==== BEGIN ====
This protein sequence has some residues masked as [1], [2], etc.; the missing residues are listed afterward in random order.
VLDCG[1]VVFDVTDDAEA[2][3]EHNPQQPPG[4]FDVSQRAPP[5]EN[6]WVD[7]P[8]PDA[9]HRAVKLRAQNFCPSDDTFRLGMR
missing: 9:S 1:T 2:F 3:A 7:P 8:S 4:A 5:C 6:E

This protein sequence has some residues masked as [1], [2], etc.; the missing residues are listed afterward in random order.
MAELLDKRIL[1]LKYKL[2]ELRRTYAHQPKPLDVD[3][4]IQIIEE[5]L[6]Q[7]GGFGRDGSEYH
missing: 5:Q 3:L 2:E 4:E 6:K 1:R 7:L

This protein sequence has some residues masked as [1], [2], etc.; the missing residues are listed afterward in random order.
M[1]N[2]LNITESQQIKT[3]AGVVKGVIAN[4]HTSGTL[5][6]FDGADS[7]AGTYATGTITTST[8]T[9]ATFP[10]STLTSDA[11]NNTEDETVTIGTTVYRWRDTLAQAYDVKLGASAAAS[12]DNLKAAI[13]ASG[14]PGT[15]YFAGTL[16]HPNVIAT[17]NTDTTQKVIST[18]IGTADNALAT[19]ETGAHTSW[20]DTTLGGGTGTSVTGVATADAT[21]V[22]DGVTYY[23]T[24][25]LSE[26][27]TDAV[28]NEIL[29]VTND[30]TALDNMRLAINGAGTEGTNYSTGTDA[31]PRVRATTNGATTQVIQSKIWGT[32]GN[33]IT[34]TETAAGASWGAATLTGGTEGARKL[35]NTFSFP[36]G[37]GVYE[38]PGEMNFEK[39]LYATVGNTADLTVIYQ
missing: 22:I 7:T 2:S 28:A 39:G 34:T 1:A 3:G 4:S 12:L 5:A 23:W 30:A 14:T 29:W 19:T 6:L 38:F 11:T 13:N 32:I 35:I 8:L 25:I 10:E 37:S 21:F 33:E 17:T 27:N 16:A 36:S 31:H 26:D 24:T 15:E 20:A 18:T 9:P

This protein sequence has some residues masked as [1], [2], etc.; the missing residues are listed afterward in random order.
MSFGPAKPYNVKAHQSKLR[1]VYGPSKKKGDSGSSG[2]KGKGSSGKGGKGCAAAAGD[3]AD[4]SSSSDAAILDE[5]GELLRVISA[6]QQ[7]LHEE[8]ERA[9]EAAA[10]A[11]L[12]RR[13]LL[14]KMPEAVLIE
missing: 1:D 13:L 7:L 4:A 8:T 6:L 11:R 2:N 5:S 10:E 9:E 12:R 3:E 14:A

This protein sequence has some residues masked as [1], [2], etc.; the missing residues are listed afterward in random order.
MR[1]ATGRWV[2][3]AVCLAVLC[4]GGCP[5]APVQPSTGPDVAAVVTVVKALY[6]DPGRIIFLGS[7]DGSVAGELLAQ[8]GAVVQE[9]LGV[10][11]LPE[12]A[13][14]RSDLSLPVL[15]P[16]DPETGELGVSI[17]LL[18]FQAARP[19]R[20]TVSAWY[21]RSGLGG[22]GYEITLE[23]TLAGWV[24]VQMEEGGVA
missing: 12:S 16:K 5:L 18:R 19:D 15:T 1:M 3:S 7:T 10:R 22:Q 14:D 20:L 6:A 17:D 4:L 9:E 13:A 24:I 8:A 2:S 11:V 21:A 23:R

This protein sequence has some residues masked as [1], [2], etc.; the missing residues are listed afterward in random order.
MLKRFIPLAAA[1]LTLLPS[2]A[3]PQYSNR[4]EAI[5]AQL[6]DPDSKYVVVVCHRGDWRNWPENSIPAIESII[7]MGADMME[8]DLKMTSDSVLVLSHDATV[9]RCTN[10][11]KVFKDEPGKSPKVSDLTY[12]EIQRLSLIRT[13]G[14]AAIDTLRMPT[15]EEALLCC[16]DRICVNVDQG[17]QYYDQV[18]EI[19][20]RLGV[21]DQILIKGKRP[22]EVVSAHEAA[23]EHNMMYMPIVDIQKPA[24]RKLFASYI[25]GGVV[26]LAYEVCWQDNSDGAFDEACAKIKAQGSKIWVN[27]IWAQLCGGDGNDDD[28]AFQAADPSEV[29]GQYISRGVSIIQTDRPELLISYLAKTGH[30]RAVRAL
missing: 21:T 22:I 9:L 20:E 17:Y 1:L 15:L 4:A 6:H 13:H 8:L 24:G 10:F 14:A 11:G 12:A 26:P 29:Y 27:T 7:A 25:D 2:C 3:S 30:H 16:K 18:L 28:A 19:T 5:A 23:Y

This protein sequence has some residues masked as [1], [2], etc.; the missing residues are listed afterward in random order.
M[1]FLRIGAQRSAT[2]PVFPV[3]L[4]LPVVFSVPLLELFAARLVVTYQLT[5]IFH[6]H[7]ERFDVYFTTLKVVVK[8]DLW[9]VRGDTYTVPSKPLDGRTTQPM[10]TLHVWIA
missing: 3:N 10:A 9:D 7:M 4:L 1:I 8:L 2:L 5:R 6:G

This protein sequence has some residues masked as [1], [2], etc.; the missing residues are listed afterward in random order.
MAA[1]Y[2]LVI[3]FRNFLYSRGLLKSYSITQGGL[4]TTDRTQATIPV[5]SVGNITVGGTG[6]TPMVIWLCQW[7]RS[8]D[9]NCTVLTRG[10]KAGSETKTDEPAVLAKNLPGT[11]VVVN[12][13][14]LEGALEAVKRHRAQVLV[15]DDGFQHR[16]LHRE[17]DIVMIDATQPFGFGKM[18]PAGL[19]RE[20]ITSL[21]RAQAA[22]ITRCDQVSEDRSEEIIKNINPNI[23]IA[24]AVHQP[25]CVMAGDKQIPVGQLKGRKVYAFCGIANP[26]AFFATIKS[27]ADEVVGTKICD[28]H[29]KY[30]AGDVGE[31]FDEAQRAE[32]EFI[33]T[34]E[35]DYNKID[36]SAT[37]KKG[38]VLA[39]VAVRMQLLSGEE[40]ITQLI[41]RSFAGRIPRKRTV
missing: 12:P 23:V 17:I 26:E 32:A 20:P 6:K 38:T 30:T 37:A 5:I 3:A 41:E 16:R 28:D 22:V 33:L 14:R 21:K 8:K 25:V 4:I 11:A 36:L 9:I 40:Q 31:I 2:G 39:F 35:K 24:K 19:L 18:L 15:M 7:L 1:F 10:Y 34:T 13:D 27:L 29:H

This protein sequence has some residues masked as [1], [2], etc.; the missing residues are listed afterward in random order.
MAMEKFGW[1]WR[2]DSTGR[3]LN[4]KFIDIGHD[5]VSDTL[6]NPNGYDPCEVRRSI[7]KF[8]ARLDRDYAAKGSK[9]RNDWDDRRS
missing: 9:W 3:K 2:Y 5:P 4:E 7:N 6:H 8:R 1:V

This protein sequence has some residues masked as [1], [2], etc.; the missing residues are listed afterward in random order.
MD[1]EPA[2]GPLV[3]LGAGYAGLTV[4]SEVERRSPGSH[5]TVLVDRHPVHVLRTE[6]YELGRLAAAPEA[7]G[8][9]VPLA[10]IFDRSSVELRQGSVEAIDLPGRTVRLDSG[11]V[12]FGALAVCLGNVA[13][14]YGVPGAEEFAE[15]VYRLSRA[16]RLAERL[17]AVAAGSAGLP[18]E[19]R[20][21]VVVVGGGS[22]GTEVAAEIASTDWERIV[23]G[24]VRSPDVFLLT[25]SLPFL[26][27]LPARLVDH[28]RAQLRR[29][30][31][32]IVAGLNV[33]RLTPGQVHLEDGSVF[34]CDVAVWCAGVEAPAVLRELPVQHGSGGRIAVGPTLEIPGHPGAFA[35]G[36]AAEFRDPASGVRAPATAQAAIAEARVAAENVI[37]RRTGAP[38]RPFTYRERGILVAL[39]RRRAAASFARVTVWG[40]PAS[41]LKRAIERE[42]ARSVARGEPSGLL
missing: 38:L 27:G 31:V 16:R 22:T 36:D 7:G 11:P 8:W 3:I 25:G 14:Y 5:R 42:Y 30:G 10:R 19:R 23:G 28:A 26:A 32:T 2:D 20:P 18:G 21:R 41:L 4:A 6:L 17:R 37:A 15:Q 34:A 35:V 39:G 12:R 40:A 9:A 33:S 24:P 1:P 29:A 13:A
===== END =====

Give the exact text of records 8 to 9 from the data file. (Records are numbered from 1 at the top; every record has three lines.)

This protein sequence has some residues masked as [1], [2], etc.; the missing residues are listed afterward in random order.
MAA[1]Y[2]LVI[3]FRNFLYSRGLLKSYSITQGGL[4]TTDRTQATIPV[5]SVGNITVGGTG[6]TPMVIWLCQW[7]RS[8]D[9]NCTVLTRG[10]KAGSETKTDEPAVLAKNLPGT[11]VVVN[12][13][14]LEGALEAVKRHRAQVLV[15]DDGFQHR[16]LHRE[17]DIVMIDATQPFGFGKM[18]PAGL[19]RE[20]ITSL[21]RAQAA[22]ITRCDQVSEDRSEEIIKNINPNI[23]IA[24]AVHQP[25]CVMAGDKQIPVGQLKGRKVYAFCGIANP[26]AFFATIKS[27]ADEVVGTKICD[28]H[29]KY[30]AGDVGE[31]FDEAQRAE[32]EFI[33]T[34]E[35]DYNKID[36]SAT[37]KKG[38]VLA[39]VAVRMQLLSGEE[40]ITQLI[41]RSFAGRIPRKRTV
missing: 12:P 23:V 17:I 26:E 32:A 20:P 6:K 38:T 30:T 37:A 5:I 3:A 41:E 16:R 28:D 22:V 33:L 14:R 21:K 8:K 25:V 4:I 11:A 36:L 9:I 40:Q 31:I 2:G 39:F 35:K 24:K 19:L 18:L 15:M 7:L 1:F 10:Y 34:T 13:D 27:L 29:H

This protein sequence has some residues masked as [1], [2], etc.; the missing residues are listed afterward in random order.
MAMEKFGW[1]WR[2]DSTGR[3]LN[4]KFIDIGHD[5]VSDTL[6]NPNGYDPCEVRRSI[7]KF[8]ARLDRDYAAKGSK[9]RNDWDDRRS
missing: 9:W 3:K 2:Y 5:P 4:E 7:N 6:H 8:R 1:V